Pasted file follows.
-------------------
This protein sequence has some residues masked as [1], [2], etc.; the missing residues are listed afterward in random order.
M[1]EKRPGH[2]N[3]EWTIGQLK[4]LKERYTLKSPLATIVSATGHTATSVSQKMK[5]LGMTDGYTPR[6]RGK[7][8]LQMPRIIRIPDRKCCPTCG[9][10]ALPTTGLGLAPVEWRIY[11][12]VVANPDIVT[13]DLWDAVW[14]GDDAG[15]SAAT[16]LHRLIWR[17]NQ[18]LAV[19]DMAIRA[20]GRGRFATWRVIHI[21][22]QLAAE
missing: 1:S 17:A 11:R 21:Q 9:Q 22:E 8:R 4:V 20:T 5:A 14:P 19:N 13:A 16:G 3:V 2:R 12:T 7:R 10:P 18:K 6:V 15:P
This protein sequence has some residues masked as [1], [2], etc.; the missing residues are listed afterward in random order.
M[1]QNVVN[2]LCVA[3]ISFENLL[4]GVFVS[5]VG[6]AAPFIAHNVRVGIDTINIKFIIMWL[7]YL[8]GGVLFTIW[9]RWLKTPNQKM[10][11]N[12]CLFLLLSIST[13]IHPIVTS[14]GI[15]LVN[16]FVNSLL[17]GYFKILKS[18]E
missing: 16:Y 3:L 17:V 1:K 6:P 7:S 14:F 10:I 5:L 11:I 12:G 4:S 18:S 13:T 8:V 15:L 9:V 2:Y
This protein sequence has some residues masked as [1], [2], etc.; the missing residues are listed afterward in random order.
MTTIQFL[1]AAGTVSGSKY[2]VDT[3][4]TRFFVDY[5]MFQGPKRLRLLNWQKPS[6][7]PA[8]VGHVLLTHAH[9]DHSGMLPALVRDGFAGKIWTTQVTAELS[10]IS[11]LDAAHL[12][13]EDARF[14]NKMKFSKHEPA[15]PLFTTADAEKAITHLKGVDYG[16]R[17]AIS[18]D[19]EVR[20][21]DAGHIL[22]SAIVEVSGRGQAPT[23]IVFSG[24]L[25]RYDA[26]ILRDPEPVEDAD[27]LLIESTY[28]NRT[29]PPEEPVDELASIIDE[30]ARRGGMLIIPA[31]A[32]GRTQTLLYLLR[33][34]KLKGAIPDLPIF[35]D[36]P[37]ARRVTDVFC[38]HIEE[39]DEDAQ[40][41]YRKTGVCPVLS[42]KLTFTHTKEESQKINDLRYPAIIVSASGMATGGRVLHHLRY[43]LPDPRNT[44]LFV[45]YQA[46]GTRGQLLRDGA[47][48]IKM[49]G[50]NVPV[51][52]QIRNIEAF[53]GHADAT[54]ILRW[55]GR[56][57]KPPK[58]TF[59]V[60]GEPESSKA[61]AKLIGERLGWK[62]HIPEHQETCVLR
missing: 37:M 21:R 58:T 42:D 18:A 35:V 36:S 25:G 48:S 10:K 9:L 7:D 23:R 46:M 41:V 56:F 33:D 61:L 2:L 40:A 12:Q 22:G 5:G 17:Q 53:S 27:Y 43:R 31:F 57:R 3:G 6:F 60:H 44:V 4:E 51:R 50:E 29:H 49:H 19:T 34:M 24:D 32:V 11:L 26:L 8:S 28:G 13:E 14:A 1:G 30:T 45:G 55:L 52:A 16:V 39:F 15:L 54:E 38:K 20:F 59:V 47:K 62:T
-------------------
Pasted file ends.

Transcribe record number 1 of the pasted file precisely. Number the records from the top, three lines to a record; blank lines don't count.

This protein sequence has some residues masked as [1], [2], etc.; the missing residues are listed afterward in random order.
M[1]EKRPGH[2]N[3]EWTIGQLK[4]LKERYTLKSPLATIVSATGHTATSVSQKMK[5]LGMTDGYTPR[6]RGK[7][8]LQMPRIIRIPDRKCCPTCG[9][10]ALPTTGLGLAPVEWRIY[11][12]VVANPDIVT[13]DLWDAVW[14]GDDAG[15]SAAT[16]LHRLIWR[17]NQ[18]LAV[19]DMAIRA[20]GRGRFATWRVIHI[21][22]QLAAE
missing: 1:S 17:A 11:R 21:Q 9:Q 22:E 8:R 4:V 20:T 5:A 14:P 19:N 13:A 16:G 3:V 2:R 12:T 7:R 10:P 18:K 6:V 15:P